“Throughout my tenure in Congress I have followed all rules and ethical guidelines when it comes to my personal investments," he said in a statement then. "I was elected to Congress based upon my success in the private sector, and my willingness to use that experience every day to facilitate an environment that creates economic opportunity and jobs."

The ethics report had said Collins may have been guilty of a very different kind of insider trading than had originally been alleged in complaints to the ethics office.

Those complaints charged that Collins may have acted on inside information tied to his work in Congress in the summer of 2016 when he bought additional Innate stock while working on legislation that could boost clinical trials conducted by such companies.

But the allegation in the ethics report is that in late 2015 and early 2016, he may have engaged in "tipping" – using inside information that he knew about Innate to persuade investors to put more money down on the company.

In a December 2015 email, he provided Innate investors with information about clinical trials of Innate's multiple sclerosis drug that the company had not made public, the ethics office said.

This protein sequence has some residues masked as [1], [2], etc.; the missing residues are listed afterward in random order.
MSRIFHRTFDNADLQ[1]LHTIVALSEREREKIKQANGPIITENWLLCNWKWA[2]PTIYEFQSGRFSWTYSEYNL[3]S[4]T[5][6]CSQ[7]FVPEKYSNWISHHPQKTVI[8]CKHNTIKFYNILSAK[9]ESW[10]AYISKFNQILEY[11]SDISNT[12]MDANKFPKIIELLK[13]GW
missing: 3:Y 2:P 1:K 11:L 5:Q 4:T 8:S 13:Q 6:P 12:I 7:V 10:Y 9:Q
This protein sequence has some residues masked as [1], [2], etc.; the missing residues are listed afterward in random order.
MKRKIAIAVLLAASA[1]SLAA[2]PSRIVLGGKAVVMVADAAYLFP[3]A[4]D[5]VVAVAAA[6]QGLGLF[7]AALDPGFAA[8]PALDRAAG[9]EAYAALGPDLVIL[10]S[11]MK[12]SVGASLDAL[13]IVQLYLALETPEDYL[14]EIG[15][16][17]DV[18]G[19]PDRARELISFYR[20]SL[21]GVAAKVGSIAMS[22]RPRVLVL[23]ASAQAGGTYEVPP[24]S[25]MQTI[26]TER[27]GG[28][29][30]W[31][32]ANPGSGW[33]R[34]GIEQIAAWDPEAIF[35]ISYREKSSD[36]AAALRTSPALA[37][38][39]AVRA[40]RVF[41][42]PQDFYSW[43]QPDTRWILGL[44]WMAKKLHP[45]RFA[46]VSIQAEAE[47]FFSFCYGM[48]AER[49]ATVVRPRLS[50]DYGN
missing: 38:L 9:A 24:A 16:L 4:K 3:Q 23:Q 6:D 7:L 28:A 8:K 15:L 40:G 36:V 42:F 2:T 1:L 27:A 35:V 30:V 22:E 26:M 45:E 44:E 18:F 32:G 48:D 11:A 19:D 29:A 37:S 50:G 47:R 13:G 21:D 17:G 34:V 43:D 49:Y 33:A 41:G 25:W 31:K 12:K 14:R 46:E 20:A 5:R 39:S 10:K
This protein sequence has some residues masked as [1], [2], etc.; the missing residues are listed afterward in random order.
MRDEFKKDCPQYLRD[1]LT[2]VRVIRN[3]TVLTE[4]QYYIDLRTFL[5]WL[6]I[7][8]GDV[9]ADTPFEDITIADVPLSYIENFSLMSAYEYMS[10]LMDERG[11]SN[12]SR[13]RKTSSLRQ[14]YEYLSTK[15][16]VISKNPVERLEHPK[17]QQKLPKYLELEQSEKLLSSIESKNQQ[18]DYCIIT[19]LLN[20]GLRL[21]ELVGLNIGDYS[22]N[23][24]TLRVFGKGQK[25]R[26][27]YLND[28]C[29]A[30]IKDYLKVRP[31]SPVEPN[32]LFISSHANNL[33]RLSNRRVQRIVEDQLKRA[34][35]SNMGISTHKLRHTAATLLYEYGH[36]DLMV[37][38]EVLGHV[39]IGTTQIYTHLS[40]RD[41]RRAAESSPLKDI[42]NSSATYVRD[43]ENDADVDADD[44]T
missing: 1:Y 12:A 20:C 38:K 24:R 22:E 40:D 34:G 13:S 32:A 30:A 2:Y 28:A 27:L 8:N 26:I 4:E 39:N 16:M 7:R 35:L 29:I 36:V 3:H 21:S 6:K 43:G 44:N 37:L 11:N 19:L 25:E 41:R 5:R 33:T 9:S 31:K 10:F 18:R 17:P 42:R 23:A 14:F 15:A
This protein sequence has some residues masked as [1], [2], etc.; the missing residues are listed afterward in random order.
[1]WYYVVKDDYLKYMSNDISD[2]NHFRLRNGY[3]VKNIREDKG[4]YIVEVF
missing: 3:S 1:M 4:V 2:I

Collins provided more previously undisclosed information about those clinical trials in an email to investors in January 2016, the ethics office said. In addition, that email included previously unknown details about Innate's plans to work with a large pharmaceutical company to produce its multiple sclerosis drug.

[RELATED: How biotech's miracle 'cure' became a poison pill for Chris Collins]

And in a June 1, 2016, email, Collins discussed Innate's upcoming private stock offering before the company announced it.

Adding up the information in those three emails, the ethics office said: "Some information Representative Collins shared with Innate investors was likely nonpublic and may have been important to investors making a decision on whether to purchase Innate stock."

To hear Collins' lawyer tell it, though, the ethics office doesn't prove its case.

"No facts sufficient to support these claims are present," said the lawyer, E. Mark Braden, in a letter to the Ethics Committee.

There are no comments - be the first to comment